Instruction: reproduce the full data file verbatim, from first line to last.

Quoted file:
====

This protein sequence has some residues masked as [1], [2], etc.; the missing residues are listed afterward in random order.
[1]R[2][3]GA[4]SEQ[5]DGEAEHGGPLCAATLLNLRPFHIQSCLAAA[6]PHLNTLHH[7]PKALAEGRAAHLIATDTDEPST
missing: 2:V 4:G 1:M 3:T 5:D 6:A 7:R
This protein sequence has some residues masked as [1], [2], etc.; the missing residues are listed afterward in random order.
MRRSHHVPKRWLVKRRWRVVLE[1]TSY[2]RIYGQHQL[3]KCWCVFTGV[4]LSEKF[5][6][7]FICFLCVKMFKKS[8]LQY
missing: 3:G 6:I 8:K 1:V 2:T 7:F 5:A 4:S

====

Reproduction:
This protein sequence has some residues masked as [1], [2], etc.; the missing residues are listed afterward in random order.
[1]R[2][3]GA[4]SEQ[5]DGEAEHGGPLCAATLLNLRPFHIQSCLAAA[6]PHLNTLHH[7]PKALAEGRAAHLIATDTDEPST
missing: 2:V 4:G 1:M 3:T 5:D 6:A 7:R
This protein sequence has some residues masked as [1], [2], etc.; the missing residues are listed afterward in random order.
MRRSHHVPKRWLVKRRWRVVLE[1]TSY[2]RIYGQHQL[3]KCWCVFTGV[4]LSEKF[5][6][7]FICFLCVKMFKKS[8]LQY
missing: 3:G 6:I 8:K 1:V 2:T 7:F 5:A 4:S